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MIG welding

Joining process created by the continuous supply of a metal electrode, which is melted in an electric arc protected by an inert gas.

Illustration of MIG welding

The process

Before processing can begin, the planned joint surface has to be cleaned to prevent contamination during the welding process. This also makes the joint easier to secure.

A spool [1] feeds a metal wire constantly, which also acts electrode. The workpiece and the electrode are connected to a power source, and this causes an electric arc. This creates a high amount of heat energy, which leads to the electrode and parts of the workpiece to be melted and finally create the desired weld joint.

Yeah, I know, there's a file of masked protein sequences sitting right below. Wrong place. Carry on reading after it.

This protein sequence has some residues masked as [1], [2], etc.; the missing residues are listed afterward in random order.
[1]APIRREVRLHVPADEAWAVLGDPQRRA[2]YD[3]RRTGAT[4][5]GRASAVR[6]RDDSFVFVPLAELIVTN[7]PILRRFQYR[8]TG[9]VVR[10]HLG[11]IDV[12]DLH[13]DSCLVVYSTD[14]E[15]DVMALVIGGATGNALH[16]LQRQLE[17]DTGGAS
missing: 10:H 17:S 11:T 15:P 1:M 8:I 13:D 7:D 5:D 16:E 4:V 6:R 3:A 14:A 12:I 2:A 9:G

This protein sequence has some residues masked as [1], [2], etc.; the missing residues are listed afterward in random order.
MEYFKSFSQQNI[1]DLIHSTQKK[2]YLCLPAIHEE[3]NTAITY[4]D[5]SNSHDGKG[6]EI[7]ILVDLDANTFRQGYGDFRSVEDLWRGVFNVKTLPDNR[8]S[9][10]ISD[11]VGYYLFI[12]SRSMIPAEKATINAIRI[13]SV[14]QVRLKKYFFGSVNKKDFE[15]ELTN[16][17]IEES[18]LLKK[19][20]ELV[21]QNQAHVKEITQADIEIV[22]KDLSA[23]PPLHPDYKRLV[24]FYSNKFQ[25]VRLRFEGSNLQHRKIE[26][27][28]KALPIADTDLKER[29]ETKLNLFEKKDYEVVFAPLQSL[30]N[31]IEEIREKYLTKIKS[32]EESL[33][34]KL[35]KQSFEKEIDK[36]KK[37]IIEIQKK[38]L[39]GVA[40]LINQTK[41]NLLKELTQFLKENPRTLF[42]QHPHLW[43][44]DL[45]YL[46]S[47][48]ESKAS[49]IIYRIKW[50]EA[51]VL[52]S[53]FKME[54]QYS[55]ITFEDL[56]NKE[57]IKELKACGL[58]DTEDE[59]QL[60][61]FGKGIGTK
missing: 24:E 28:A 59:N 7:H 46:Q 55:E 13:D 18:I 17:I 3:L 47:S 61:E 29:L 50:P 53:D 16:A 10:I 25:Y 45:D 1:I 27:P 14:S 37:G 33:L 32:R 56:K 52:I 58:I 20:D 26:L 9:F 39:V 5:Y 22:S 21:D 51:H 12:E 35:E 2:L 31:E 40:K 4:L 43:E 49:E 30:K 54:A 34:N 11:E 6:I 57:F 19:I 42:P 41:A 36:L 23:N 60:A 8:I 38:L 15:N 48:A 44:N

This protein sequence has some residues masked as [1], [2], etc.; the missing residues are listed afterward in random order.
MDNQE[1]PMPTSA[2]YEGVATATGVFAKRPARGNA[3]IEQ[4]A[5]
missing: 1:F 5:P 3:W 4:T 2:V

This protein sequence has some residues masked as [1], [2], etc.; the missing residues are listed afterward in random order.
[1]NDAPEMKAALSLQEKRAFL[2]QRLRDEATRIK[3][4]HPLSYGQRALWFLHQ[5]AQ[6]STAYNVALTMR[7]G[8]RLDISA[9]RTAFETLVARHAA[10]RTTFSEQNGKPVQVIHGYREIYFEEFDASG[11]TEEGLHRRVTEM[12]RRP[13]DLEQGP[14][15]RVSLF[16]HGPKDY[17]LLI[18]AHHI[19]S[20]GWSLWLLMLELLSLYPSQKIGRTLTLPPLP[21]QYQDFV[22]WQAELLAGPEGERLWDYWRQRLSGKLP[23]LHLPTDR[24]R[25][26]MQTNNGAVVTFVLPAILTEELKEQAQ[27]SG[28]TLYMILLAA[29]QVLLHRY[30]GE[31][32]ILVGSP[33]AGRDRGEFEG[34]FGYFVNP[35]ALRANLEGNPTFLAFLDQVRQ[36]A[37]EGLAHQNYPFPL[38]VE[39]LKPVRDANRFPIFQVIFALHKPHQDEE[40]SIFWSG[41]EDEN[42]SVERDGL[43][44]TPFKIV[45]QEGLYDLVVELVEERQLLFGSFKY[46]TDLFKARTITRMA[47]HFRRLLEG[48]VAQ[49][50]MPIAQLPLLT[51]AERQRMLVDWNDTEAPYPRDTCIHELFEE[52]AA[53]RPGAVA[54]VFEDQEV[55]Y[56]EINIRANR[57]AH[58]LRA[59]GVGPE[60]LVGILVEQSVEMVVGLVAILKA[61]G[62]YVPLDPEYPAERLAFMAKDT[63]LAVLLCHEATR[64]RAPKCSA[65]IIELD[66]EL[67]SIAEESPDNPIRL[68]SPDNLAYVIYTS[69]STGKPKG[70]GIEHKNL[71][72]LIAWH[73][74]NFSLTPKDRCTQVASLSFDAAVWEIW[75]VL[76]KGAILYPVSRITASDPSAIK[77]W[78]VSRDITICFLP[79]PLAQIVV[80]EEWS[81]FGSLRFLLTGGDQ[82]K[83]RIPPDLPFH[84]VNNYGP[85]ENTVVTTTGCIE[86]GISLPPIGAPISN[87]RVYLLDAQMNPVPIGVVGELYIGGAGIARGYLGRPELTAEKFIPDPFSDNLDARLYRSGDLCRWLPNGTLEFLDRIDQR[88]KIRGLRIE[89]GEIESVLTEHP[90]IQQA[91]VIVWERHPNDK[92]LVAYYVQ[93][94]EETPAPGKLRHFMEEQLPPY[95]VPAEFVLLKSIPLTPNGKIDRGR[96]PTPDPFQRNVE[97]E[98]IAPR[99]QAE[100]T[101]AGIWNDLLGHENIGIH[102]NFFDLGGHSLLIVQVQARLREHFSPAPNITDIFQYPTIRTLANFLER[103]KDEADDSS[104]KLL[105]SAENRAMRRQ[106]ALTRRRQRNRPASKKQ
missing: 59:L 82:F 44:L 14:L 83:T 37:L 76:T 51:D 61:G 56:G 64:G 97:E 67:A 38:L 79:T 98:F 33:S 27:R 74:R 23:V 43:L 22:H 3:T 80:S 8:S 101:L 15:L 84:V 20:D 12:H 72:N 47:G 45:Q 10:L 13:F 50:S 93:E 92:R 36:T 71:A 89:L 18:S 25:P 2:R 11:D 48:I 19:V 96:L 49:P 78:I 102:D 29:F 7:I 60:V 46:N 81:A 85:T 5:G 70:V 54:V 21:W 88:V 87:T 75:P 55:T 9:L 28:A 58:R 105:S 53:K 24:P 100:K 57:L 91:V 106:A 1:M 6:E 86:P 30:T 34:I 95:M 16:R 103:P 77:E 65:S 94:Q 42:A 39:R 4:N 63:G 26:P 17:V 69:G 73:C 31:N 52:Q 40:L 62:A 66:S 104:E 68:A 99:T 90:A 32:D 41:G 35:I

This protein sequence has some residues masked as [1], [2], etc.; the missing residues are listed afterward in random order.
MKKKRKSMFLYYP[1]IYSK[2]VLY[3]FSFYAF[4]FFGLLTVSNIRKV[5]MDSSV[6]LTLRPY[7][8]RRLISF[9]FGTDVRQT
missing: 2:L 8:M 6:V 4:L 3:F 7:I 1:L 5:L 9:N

An external gas tank supplies the process with an inert gas [2], usually argon. The aims to create a protective atmosphere for both the arc and melt.

In cases where a small weld is desired, and the accessibility exists, finishing in the form of grinding is applied.

Product examples
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